However, it will at the same time be more expensive when the listing fee is to be paid, and it is therefore expected that the parties will to a greater extent investigate the options of a settlement up to the trial hearing. It may have the advantage that the parties will decide to settle the case on an informed basis as the written preparation for a trial is to be organised with a view to “narrowing the issues”.

Costs for the opponent

If the court finds in favour of the company, the court may order the opponent to pay costs to (partially) compensate the company for its attorney’s fees. The costs are fixed at an appropriate amount based on the High Courts’ recommended rates, and, based on experience, the costs will be fixed at a fairly lower amount than the actual attorney's fees.

If the case is lost, the court will award legal costs to the opponent to cover the opponent’s appropriate expenses for an attorney.

The court’s fixing of costs will also include full compensation for the opponent’s other expenses for conducting the case (e.g. witness fees, expenses for expert opinions, court and listing fees, etc.).

The company must include costs for a potential appeal

A two-tier principle applies in the Danish legal system, which ensures that all decisions may be heard by two instances - often the district court and the high courts.

If a decision is appealed to a higher instance, the parties must expect additional costs for exchange of pleadings and the appeal proceedings. During an appeal, there will also be expenses for lawyers, and a new court and listing fee is payable, unless the case is exempt from tax.

If the case is of fundamental legal importance, the company may also apply to the Appeals Permission Board for the case to be tried before the Supreme Court in the third instance. The term “fundamental legal importance” covers mainly cases concerning statutory interpretation or a fundamental legal question.

Arbitration

We have now described the costs and considerations in connection with legal proceedings before the Danish courts. However, it is also possible to have a dispute settled by an arbitration tribunal if agreed between the parties.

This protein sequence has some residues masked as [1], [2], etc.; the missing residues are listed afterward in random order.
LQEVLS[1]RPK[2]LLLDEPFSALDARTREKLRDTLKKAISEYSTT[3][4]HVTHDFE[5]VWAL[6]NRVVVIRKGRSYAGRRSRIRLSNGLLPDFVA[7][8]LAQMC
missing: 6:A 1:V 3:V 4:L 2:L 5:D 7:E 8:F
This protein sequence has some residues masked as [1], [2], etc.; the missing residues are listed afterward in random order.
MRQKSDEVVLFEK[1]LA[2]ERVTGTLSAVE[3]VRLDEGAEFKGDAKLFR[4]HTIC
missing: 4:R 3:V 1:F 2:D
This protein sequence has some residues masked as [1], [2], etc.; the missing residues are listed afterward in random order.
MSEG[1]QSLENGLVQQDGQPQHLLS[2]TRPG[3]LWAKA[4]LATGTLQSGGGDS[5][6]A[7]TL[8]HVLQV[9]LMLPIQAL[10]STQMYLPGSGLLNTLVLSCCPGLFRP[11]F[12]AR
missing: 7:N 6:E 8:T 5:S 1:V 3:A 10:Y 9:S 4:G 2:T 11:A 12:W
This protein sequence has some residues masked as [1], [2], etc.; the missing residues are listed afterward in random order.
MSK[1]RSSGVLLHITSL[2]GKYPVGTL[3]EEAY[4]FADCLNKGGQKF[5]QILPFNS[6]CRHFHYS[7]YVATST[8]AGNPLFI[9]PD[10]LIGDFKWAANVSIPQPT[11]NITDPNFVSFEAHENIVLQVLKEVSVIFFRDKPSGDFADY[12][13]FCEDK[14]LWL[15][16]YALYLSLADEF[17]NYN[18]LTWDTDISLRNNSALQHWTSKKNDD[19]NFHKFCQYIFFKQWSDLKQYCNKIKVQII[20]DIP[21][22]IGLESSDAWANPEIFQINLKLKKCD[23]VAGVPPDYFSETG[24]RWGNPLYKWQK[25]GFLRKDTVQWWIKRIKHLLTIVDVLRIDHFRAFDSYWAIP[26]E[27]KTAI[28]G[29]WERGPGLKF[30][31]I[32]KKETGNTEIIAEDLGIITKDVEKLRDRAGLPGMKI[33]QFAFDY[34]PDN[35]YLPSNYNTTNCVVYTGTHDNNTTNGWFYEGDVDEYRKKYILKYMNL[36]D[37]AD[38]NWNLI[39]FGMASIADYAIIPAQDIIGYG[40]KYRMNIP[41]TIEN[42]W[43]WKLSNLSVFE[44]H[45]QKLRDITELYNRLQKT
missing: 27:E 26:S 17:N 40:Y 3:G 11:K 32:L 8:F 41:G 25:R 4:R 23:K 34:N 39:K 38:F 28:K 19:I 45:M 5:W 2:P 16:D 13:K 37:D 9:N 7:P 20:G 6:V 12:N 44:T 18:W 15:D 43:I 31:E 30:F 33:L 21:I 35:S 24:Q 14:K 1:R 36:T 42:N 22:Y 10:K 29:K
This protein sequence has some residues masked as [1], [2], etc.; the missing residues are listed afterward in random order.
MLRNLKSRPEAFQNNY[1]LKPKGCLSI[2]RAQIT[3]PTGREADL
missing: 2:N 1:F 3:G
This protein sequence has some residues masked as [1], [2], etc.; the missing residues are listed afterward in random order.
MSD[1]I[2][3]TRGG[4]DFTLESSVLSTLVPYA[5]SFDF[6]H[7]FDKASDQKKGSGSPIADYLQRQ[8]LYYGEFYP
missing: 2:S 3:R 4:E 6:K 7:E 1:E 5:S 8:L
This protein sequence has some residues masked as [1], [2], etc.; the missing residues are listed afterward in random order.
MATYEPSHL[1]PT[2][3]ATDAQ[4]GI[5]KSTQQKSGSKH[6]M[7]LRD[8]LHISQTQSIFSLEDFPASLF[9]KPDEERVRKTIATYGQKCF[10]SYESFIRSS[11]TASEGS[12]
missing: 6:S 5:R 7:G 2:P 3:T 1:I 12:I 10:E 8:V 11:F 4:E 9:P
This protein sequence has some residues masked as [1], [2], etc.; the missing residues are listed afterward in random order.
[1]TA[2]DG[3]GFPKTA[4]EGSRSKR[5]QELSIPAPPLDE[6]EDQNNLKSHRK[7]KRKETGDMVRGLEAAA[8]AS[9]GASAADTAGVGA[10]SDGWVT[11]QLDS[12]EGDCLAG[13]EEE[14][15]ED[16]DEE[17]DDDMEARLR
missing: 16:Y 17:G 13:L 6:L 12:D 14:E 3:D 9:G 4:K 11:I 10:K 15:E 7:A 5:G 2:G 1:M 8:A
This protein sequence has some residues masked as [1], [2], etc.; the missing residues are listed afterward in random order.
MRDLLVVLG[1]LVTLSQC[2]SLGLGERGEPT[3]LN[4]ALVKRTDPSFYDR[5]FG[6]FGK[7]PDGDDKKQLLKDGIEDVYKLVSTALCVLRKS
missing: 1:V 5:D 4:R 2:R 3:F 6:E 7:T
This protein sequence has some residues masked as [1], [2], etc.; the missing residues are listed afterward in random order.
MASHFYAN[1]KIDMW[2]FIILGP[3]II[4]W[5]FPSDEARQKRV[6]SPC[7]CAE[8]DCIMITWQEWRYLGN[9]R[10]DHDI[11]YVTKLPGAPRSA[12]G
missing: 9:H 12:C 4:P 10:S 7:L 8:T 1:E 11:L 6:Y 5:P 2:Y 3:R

There are certain advantages of arbitration, including that:

  • it is often a faster procedure;
  • the process is not public;
  • no appeal lies against a decision from an arbitration tribunal.

However, traditional arbitration will be more expensive as fees are payable to one or more arbitrators as well as expenses for the chosen arbitration institute.

Litigation finance

If the party believing that a claim may be made against another party does not have the economic means or risk tolerance to pursue the claim, litigation finance may be a relevant consideration.

By litigation finance, an agreement is made with a professional investor where the investor undertakes the economic risk of conducting the case against receiving a part of the proceeds if the case is won.

Do you want to know more?

If you want to know more about conducting litigation before the Danish courts, or if you have a case that you would like us to assess, you are very welcome to contact us. You can also read more in the articles below:

  • Procesfinansiering i Danmark (in Danish)
  • Justitsministeriet har fremsat forslag til en ny lov om retsafgifter (in Danish)
  • Notat om sagsomkostninger i civile sager (in Danish)
  • Folketingets forslag til lov om retsafgifter - lovforslag L 66 (in Danish)
  • contacts

    Birgitte Frølund

    Partner

    Maria Schmiegelow

    Attorney

    Camilla Lynge

    Assistant Attorney